I am happy to announce that actual progress was made on the farm house. We now have almost fully functional heat, which is a good thing in October. Shortly after moving in, I fired up the boiler to see if it worked at all. The boiler itself came on when the thermostat called for heat, so that was a good sign, but the heat didn’t seem to make it out to the hot water baseboards. So I shut it down and left it, heat not being a critical issue in July.
By October of course, it had moved up many rungs on the list. I was afraid it would take major surgery and big bucks to get it back online, but the fix was pretty easy. The pipes were at least half full of air. This may have been due to neglect, which would have fit right in with the PO’s (previous owner’s) style. Or it could have been a technical difficulty. All boilers have some provision for make-up water. For various reasons like the solubility of air in cold water vs hot water, they all tend to get a bit of air in the system. Ours has some kind of valve for adding water, but either it’s broken, or I don’t understand how it works.
Work-arounds are my specialty. I found a spigot on one of the lines, and two bleeder valves upstairs. I made up a special chunk of garden hose that was female on both ends that allowed me to hook a garden hose up to the spigot and add water to the system that way. After several iterations of filling and bleeding air, the system took off like gangbusters and we now have heat in most rooms.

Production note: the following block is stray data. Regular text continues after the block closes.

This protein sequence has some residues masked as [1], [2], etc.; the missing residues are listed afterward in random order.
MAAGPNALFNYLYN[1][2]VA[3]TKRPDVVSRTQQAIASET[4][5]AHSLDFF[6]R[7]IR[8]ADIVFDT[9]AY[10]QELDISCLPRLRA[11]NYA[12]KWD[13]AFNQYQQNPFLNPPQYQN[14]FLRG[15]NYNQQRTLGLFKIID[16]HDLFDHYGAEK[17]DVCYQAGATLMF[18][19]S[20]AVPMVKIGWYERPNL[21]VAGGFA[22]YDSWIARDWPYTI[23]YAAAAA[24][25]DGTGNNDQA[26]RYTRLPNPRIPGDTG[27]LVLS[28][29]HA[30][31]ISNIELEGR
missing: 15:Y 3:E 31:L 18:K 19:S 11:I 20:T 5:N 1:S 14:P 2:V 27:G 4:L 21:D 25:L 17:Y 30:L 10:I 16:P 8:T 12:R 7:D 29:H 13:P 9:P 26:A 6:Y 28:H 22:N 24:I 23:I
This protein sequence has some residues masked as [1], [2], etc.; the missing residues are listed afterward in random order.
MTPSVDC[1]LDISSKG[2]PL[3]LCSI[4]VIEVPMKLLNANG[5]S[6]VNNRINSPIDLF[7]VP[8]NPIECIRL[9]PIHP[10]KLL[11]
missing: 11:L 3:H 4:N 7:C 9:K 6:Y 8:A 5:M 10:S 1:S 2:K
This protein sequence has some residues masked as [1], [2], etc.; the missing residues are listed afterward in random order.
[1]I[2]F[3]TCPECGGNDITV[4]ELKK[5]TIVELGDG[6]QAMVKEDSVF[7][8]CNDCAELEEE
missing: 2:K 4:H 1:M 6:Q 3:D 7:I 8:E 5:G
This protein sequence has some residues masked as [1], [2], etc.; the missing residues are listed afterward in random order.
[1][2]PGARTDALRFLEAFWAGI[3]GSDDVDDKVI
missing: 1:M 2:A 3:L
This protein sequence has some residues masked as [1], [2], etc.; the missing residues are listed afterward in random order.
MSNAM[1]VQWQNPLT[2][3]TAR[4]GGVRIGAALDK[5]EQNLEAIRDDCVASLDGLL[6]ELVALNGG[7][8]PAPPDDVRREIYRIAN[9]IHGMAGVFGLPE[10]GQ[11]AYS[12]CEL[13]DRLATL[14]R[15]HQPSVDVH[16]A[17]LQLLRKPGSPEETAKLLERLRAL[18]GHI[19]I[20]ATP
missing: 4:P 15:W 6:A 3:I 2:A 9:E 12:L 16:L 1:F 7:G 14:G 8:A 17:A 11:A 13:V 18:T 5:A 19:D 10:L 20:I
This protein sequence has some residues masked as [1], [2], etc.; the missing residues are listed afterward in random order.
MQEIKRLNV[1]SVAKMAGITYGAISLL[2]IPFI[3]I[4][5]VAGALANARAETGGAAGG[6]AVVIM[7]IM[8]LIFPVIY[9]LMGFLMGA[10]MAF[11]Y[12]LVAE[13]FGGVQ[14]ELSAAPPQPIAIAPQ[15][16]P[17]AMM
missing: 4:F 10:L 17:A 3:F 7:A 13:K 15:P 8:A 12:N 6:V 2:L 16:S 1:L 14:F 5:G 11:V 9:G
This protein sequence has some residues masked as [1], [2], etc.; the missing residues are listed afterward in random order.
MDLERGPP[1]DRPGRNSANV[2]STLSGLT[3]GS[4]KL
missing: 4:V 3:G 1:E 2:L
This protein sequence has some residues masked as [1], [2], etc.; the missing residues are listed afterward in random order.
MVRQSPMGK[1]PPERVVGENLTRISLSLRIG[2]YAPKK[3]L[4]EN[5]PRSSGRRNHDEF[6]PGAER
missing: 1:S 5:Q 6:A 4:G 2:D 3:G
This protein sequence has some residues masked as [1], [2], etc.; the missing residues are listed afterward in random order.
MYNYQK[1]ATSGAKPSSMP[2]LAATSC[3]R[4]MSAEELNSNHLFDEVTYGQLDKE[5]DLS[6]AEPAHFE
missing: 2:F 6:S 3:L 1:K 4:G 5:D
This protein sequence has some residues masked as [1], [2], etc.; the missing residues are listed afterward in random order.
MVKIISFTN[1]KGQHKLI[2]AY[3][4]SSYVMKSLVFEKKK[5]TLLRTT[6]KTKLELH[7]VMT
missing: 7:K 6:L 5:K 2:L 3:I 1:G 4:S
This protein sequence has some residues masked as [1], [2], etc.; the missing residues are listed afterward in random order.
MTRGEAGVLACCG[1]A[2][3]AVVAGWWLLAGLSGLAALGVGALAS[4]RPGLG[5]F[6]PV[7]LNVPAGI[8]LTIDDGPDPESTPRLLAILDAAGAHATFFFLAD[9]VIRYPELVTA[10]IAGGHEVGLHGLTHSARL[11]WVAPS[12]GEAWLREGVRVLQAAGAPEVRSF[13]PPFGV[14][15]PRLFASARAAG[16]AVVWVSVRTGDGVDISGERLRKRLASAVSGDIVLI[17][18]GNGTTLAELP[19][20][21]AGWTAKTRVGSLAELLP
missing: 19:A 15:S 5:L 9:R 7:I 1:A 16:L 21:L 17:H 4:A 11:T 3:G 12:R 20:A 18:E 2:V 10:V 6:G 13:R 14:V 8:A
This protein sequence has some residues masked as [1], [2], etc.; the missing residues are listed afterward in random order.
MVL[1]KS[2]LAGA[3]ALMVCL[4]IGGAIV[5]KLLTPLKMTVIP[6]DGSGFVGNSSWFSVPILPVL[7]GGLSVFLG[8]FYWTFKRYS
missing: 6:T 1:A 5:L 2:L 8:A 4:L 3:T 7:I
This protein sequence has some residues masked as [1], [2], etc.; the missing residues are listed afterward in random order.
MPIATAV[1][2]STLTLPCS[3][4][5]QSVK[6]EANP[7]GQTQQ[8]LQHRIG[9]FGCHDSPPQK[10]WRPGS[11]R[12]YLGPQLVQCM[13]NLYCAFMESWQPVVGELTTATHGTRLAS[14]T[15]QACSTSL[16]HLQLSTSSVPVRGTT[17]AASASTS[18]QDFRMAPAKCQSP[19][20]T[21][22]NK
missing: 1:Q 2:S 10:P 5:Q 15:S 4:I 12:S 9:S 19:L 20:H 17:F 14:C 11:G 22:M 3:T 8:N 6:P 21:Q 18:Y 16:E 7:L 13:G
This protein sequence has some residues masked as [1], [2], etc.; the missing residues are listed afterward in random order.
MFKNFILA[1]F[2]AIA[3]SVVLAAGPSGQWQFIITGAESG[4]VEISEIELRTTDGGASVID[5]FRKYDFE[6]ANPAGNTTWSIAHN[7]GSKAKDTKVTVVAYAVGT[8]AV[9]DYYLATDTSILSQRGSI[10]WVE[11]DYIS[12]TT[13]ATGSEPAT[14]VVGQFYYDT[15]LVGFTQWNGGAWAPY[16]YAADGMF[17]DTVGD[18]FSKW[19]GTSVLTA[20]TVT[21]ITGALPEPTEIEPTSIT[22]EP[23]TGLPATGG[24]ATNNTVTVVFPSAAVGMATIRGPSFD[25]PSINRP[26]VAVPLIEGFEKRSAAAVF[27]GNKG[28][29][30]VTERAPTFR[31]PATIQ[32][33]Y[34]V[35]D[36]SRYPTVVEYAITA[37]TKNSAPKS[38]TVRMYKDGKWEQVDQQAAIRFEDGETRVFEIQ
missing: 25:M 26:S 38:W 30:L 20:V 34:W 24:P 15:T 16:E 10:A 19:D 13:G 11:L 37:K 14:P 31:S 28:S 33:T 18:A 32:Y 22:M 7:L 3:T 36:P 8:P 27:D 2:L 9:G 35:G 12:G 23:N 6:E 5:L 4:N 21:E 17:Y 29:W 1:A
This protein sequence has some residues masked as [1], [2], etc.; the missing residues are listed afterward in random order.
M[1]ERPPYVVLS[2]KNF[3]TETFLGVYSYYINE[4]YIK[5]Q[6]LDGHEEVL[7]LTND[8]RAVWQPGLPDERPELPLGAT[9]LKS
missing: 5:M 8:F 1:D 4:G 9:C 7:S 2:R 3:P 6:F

For reasons that are obscure to me, one of the upstairs bedrooms has no baseboard radiators (they are really convectors, but nobody uses that word which is a pity). Maybe the kids liked it a bit chilly in the winter. It's also the room that's painted electric orange with butterflies and it had a lock on the outside of the door. We may never really know what went on in that room, hopefully.
I invented a new Olympic sport while moving stuff in and out of the basement. Well, maybe it’s not quite Olympic caliber. Perhaps it is more like one of those goofy strongman competition sports. OK, being totally honest, it’s more like a “sport” you would end up seeing on Worlds Funniest Home Videos. By now you should be realizing that I tried a stupid stunt and almost broke my neck in the process. I am happy to report I was unsuccessful in that respect.
It all started innocently enough. I was moving possessions from the trailer into the basement. I got the idea that, hey, every trip out I could remove some junk/crap that needs throwing away. You know, efficiency and all that. One of the things that had to go was the “wood stove” that was in the basement. By wood stove, I mean the 55 gallon steel drum that had a primitive door and a primitive flue pipe bolted on. Primitive is really a kindness when describing this contraption.
It was still about 1/3 full of ashes, and the remaining space crammed with beer cans, jetsam and insulation scraps. I strapped it to my nice two wheeled dolly and determined to heave it up the stairs myself. I am moderately stout, and it wasn’t that heavy right? So I’m working my way up the stairs slowly and carefully. About 2/3 of the way up, I notice that somehow, every time I jerk it up one more stair, it drops a nice little pile of ashes on the stair.
I was pretty sure I had strapped the door shut, so I was puzzled by this. While carefully balancing the monster, I craned my head around to get a better look. To my horror, I realized that those corrosive ashes had destroyed about half of the joint where the bottom attaches to the drum and could fail catastrophically with one more good jolt, dumping ashes everywhere.